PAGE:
Digital Schoolhouse teams up with Nintendo UK to bring games tournaments back to UK schools

Author: Louisa Keight

The programme sees secondary and primary schools take part in an immersive careers experience to learn about the range of jobs available in video games industry.

Digital Schoolhouse (DSH) have once again partnered with Nintendo UK to launch the DSH Super Smash Bros. Ultimate Team Battle and Junior Tournament for 2023.

The two contests bring video games careers to life, teaching students valuable transferrable skills by allowing them to set up and manage their own video games tournament teams and activities.

The DSH Super Smash Bros. Ultimate Team Battle is open to students aged 12-18. Now in its sixth iteration, previous years have reached up to 10,000 pupils and 1000 teams in schools and colleges across the UK. Pupils take on real-life games industry roles to whittle down hopeful players in their school to a team of three, who will then do battle with other schools in the regional and national qualifiers ahead of the Grand Final.

SIGN UP for the Digital Schoolhouse Super Smash Bros. Ultimate 2023 here

The Junior Tournament, the counterpart for ages 8-11, was launched in 2021 following a successful pilot. Pupils will compete with popular, age-appropriate video games on Nintendo Switch such as Mario Kart 8 Deluxe, Race with Ryan, Crayola Scoot. This year Ubisoft's Just Dance 2022 will be added for the first time to the exciting line-up of games that pupils can choose from to compete in the tournament.

SIGN UP for the Junior Tournament here

This experience is designed to bring computing education to life by demonstrating real-world applications of computer science, as well as highlight the full range of career paths available to young people in games and esports.

And research by Digital Schoolhouse shows that the programme works. In the 2021 Junior Esports Pilot Evaluation Report, 100% of teachers reported that pupils were more motivated to learn computing because of the pilot. 55% of teachers said that pupils achieved higher results in this work compared to their usual activities and no teachers said that the students performed worse than usual, showing no drawbacks to implementing the programme.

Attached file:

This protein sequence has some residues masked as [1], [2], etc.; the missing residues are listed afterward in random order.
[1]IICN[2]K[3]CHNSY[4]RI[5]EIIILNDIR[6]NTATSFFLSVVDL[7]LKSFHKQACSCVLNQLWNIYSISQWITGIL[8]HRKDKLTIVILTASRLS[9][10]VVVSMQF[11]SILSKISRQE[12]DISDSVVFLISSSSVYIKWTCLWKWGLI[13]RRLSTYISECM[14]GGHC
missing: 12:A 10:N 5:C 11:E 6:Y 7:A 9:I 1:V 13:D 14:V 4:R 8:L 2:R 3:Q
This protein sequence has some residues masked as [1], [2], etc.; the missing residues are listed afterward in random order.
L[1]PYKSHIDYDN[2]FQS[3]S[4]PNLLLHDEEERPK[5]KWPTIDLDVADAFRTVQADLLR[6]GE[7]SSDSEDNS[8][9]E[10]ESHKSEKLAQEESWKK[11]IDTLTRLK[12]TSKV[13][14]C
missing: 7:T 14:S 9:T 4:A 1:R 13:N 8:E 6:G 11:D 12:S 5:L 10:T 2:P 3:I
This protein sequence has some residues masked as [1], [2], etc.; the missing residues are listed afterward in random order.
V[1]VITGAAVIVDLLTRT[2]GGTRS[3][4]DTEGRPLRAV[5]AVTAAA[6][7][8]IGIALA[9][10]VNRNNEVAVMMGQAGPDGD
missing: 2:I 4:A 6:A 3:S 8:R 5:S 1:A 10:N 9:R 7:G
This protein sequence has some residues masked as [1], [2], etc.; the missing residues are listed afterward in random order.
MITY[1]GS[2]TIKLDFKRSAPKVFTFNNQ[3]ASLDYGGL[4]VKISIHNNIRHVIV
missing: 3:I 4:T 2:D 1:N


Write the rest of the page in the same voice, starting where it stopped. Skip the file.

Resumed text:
Meanwhile in 2018, the Esports: Engaging Education report into the Super Smash Bros. Ultimate Team Battle tournament found that almost all participating students reported an increased interest in computing, with the number of students more interested in studying computing rising by 40%. Additionally, 75% of students involved said they felt their communication skills improved and 79% said their team building skills improved. Some teachers also reported that cohorts of pupils that were usually uninterested in extra-curricular activities were engaged and encouraged by the programme.

Shahneila Saeed, Director at Digital Schoolhouse and Head of Education at Ukie said: “Children and young people can’t aspire to jobs they don’t know about. Our tournaments are immersive careers education experiences with a twist that year on year have demonstrable impact on individual students lives. We’re thrilled to be launching the DSH Super Smash Bros. Ultimate Team Battle again and expanding the Junior Tournament, with the support of our partners we hope this year we will reach more schools and pupils than ever before.”

Kalpesh Tailor, Head of Communications at Nintendo UK said: “We are thrilled to continue our partnership with Ukie’s Digital Schoolhouse as lead partner for the fourth year running. Both programmes uniquely combine fun, creativity and innovation, all of which are at the heart of Nintendo’s values. This academic year we hope to see many more smiles from each of the students taking part.”

Sign up for the Digital Schoolhouse Super Smash Bros. Ultimate 2023 here

Sign up for the Junior Tournament here